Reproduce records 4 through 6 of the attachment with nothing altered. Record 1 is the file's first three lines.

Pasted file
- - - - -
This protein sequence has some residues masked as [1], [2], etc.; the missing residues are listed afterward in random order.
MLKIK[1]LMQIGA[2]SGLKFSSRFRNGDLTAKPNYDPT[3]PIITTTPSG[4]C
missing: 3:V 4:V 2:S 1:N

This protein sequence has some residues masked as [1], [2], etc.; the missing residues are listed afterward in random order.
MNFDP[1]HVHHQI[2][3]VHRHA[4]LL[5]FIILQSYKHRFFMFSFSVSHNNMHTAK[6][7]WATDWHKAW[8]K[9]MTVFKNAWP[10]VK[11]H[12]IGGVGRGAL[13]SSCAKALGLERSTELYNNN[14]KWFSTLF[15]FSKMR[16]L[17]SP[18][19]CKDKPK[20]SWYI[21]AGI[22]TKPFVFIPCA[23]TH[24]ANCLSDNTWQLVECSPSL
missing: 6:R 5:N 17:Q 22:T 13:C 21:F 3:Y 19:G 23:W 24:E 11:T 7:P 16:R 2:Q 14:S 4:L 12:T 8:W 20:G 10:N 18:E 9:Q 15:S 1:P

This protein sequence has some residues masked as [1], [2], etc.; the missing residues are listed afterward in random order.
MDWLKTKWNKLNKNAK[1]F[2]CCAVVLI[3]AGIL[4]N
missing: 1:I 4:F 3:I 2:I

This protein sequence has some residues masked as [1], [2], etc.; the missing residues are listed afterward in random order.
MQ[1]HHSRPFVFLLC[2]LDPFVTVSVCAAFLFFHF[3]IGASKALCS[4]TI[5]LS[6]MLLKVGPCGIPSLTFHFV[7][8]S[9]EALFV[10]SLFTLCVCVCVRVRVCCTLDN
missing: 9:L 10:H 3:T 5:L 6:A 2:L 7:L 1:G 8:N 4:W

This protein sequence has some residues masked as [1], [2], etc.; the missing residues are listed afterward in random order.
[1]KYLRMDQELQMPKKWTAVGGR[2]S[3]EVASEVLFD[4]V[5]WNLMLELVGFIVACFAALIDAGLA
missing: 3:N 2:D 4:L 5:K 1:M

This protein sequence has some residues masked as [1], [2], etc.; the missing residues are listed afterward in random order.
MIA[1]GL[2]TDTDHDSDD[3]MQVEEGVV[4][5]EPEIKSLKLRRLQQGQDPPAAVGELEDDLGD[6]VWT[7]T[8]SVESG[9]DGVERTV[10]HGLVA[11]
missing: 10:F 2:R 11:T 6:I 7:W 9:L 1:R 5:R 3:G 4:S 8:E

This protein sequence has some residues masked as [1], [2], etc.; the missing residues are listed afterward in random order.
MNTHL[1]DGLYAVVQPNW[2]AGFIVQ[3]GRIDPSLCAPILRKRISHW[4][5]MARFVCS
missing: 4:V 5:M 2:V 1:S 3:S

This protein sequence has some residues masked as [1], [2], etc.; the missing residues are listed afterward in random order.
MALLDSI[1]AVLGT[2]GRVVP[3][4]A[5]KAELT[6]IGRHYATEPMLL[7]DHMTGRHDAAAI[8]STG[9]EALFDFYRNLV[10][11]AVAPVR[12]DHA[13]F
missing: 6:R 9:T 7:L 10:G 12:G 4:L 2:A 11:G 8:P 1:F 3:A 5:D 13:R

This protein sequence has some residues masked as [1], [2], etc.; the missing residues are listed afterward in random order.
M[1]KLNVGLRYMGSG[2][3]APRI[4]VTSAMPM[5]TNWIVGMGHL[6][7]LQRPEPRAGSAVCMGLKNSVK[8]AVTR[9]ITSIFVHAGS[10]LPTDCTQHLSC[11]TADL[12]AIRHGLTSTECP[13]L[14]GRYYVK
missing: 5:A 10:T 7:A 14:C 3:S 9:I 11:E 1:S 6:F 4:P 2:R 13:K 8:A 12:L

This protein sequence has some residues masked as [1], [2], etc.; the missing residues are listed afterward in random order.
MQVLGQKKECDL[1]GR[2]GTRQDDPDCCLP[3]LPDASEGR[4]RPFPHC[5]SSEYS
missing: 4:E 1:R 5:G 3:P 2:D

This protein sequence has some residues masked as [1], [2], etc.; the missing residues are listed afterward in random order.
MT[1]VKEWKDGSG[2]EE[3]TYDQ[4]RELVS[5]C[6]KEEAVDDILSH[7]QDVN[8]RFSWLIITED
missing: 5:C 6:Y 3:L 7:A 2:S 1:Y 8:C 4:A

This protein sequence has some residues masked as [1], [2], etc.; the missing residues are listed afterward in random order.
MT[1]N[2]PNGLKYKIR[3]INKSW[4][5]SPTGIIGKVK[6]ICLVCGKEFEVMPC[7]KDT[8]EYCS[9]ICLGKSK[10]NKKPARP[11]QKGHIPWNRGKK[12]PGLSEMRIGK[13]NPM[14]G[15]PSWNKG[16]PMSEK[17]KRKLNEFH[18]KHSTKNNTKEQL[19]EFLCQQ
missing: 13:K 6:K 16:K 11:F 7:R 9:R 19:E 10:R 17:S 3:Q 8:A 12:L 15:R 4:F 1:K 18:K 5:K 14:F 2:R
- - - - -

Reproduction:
This protein sequence has some residues masked as [1], [2], etc.; the missing residues are listed afterward in random order.
MQ[1]HHSRPFVFLLC[2]LDPFVTVSVCAAFLFFHF[3]IGASKALCS[4]TI[5]LS[6]MLLKVGPCGIPSLTFHFV[7][8]S[9]EALFV[10]SLFTLCVCVCVRVRVCCTLDN
missing: 9:L 10:H 3:T 5:L 6:A 2:L 7:L 1:G 8:N 4:W

This protein sequence has some residues masked as [1], [2], etc.; the missing residues are listed afterward in random order.
[1]KYLRMDQELQMPKKWTAVGGR[2]S[3]EVASEVLFD[4]V[5]WNLMLELVGFIVACFAALIDAGLA
missing: 3:N 2:D 4:L 5:K 1:M

This protein sequence has some residues masked as [1], [2], etc.; the missing residues are listed afterward in random order.
MIA[1]GL[2]TDTDHDSDD[3]MQVEEGVV[4][5]EPEIKSLKLRRLQQGQDPPAAVGELEDDLGD[6]VWT[7]T[8]SVESG[9]DGVERTV[10]HGLVA[11]
missing: 10:F 2:R 11:T 6:I 7:W 9:L 1:R 5:R 3:G 4:S 8:E